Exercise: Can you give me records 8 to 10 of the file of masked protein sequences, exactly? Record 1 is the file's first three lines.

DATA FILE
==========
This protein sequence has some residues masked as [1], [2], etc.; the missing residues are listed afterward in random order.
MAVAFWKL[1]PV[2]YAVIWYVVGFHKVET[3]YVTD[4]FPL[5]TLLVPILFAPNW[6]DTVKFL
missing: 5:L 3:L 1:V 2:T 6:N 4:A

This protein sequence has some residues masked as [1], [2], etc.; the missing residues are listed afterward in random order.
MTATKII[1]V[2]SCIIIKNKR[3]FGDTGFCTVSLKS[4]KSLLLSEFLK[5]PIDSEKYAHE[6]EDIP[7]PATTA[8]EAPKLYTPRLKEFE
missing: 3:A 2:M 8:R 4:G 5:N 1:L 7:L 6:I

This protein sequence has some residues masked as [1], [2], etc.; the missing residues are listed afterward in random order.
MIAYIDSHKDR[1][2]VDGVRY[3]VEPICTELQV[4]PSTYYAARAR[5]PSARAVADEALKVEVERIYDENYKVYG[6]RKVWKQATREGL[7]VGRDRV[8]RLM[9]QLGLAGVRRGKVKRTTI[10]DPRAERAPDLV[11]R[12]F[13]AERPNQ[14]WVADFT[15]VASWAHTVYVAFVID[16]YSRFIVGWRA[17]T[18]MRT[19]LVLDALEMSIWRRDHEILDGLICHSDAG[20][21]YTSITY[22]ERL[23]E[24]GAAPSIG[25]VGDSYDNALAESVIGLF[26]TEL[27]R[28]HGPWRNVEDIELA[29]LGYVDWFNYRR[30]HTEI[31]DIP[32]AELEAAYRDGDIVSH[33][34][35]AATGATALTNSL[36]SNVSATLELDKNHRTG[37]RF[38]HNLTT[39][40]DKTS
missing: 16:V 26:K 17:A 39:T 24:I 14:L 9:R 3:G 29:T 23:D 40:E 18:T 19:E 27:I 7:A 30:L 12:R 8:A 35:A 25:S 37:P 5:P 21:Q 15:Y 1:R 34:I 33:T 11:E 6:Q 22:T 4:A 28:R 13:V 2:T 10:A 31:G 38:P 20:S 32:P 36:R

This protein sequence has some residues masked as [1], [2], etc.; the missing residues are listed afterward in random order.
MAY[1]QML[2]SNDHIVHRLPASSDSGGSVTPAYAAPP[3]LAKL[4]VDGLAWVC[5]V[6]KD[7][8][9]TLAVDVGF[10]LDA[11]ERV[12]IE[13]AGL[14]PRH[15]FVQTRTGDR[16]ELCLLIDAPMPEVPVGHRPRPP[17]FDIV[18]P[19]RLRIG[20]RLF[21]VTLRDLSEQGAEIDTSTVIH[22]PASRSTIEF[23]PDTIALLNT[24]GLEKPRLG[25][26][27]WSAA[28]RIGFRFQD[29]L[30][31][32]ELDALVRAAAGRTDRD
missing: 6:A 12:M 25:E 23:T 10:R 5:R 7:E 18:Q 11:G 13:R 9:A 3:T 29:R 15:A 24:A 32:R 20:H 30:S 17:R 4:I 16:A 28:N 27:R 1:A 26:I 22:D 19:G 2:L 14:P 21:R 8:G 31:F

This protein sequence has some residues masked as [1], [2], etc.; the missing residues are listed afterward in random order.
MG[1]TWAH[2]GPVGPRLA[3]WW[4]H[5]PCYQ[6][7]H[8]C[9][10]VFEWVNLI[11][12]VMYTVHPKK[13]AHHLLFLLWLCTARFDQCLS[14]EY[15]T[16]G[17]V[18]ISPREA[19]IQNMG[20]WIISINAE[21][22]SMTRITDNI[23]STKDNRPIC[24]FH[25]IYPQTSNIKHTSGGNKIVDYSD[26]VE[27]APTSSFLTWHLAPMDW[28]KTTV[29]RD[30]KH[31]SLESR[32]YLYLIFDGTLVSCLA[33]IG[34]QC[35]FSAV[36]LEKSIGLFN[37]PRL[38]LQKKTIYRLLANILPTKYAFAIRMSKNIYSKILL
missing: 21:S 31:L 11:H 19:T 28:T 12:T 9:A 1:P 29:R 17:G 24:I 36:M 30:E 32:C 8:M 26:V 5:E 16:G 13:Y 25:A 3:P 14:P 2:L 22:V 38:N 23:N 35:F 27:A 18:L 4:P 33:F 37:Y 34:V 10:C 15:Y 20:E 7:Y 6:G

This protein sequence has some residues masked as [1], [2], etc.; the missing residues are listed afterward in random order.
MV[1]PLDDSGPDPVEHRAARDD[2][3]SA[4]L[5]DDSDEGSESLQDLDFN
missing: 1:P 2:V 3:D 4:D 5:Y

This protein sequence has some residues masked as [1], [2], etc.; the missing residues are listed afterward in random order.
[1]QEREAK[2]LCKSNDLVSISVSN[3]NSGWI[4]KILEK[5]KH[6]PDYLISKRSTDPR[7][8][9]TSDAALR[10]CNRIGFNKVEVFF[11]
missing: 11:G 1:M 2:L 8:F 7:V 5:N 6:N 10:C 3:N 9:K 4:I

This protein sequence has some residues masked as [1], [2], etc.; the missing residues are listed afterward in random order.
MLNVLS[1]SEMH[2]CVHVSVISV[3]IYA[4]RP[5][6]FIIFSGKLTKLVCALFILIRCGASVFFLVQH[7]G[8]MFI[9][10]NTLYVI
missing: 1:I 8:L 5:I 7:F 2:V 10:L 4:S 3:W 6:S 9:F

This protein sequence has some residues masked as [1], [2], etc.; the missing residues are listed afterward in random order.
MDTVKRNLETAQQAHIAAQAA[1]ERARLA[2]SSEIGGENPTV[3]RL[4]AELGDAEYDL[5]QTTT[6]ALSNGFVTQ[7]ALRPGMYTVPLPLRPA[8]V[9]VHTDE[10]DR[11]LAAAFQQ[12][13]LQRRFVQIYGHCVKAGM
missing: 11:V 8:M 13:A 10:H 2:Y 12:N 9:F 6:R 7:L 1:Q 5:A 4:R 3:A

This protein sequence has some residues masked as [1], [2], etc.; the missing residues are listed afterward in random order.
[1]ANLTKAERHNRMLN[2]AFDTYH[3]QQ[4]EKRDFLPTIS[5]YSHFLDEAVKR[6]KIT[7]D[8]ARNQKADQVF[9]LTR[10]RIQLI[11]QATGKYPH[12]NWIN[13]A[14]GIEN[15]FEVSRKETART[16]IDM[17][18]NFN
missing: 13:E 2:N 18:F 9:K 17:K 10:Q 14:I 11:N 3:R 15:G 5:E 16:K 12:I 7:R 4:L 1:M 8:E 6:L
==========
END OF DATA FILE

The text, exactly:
This protein sequence has some residues masked as [1], [2], etc.; the missing residues are listed afterward in random order.
MLNVLS[1]SEMH[2]CVHVSVISV[3]IYA[4]RP[5][6]FIIFSGKLTKLVCALFILIRCGASVFFLVQH[7]G[8]MFI[9][10]NTLYVI
missing: 1:I 8:L 5:I 7:F 2:V 10:L 4:S 3:W 6:S 9:F

This protein sequence has some residues masked as [1], [2], etc.; the missing residues are listed afterward in random order.
MDTVKRNLETAQQAHIAAQAA[1]ERARLA[2]SSEIGGENPTV[3]RL[4]AELGDAEYDL[5]QTTT[6]ALSNGFVTQ[7]ALRPGMYTVPLPLRPA[8]V[9]VHTDE[10]DR[11]LAAAFQQ[12][13]LQRRFVQIYGHCVKAGM
missing: 11:V 8:M 13:A 10:H 2:Y 12:N 9:F 6:R 7:L 1:Q 5:A 4:R 3:A

This protein sequence has some residues masked as [1], [2], etc.; the missing residues are listed afterward in random order.
[1]ANLTKAERHNRMLN[2]AFDTYH[3]QQ[4]EKRDFLPTIS[5]YSHFLDEAVKR[6]KIT[7]D[8]ARNQKADQVF[9]LTR[10]RIQLI[11]QATGKYPH[12]NWIN[13]A[14]GIEN[15]FEVSRKETART[16]IDM[17][18]NFN
missing: 13:E 2:N 18:F 9:K 17:K 10:Q 14:I 11:N 3:R 15:G 5:E 16:K 12:I 7:R 4:L 1:M 8:E 6:L